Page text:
Tuesday, August 18, 2015

Just a Couple of Illegals

Back in our home waters. Legally? Well, not exactly.
Way back in Mackinaw City (or what seems like ‘way back’ now), we ran into a group of Border Patrol Agents and inquired about the process of checking into Canada then back in to the US. We had checked online for what to do but the instructions weren’t very clear so we told them about our plans and were told that we’d just have to call to check into Canada, which we did with no problem, then when we get back to the US we should call the Border Patrol and check back in. At that time they would tell us whether they wanted to board us and inspect the boat or just let us on our way.

Fast forward to yesterday when we get into Harbor Beach from Port Elgin at 9:30pm. Both the cruising guides and the Border Patrol website have a number to call but indicate that office hours are from 8:30a to 5:00p. Okay, fine, we’ll call in first thing in the morning, which we did. The agent we talked to said that we should have called immediately once we anchored and informed us that the number is actually a 24/7 number. Might be useful to indicate that somewhere right?!? We also did not check out and complete the proper paperwork before leaving US waters (thanks Mackinaw City agent) and by not doing that we had “improperly checked in”. Oopsies.

We were instructed to head down to the marina where we docked just in time to see a team of Coasties and a local Policeman walking down the docks toward us. A little intimidating for sure but once we got talking and told them our story they were very understanding, courteous and professional. The Police Officer was actually a little bummed that all he had to do was verify our US citizenship to the Border Patrol, he thought he was going to get in on some real excitement. The Coasties just did a regular safety inspection, which we’d attempted to get a couple times in Muskegon to no avail. Everything turned out fine and we were given some suggestions and even helpful advice for some of our safety gear.

After about an hour we were officially welcome again on our home soil. Odd how it all works out really, in Canada we made a phone call saying, “hey, we want to come to your country and spend some money and time there” and were quickly given a nice, “welcome to Canada!”, but trying to get back to our home country we were greeted with, “yeah, we’ll have to check you out first, don’t step foot off the boat until you’re cleared”. So much for a “welcome home!”, right? 


We should take some responsibility ourselves for not properly checking out too. We had gotten online and looked in our guidebooks about what to do but apparently missed the part about check out. That is of course, assuming that it’s published somewhere, and we’re not so sure about that ;) It’s all a bit of bureaucratic, self-contradicting red tape to us but now we’re legal. Maybe next time we have to check back in things will go a bit smoother. Or maybe we’ll be on some Border Patrol watch list. Take your pick.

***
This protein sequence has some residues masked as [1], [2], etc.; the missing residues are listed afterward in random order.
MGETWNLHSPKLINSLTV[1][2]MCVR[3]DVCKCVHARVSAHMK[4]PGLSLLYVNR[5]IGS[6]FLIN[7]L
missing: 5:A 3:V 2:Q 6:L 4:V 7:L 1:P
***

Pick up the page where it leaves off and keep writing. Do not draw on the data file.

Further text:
5 comments:

  1. What do you mean maybe? You ARE on some governmental watch list. But not to worry; you, as well as the rest of us, have been on at least one federal watch list for years (we should all feel so very special).
    I would have cleared in/out the exact same way you did but since I have long hair and a scruffy chin I probably would have had a much longer conversation with the police officer.
    Thanks for sharing; now I know.

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    1. Hi Don. You're right, maybe I should have specified that we might wind up on ANOTHER watch list ;) Canada has their number and information plastered all over the place...the US just says to contact Border Patrol and a website, no number, no hours, nothing. At least the guys we dealt with were understanding.

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  2. Since 9/11, checking back into the U.S. has become MUCH more serious. We are back and forth between Canada and the U.S. every summer and opted to get NEXUS so we can check in with our BR number by cell phone once we enter U.S. waters (and have a solid U.S. cell signal). However, it's quite a process (involving an in-person interview with both Canadian and U.S. officials--the Canadian official was the "bad cop" in our interview!) You may wish to check into the Small Vessel Reporting System, though I'm not sure it applies to the Bahamas. If you end up going to the Bahamas and return directly to the U.S., I advise researching the current requirements for checking back into the U.S. The officials in Florida don't mess around... You will likely hear lots of stories!

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  3. Checking into Canada is soooo much easier than checking back into the U.S., even with I-68s or NEXUS, both of which we've had in the past!

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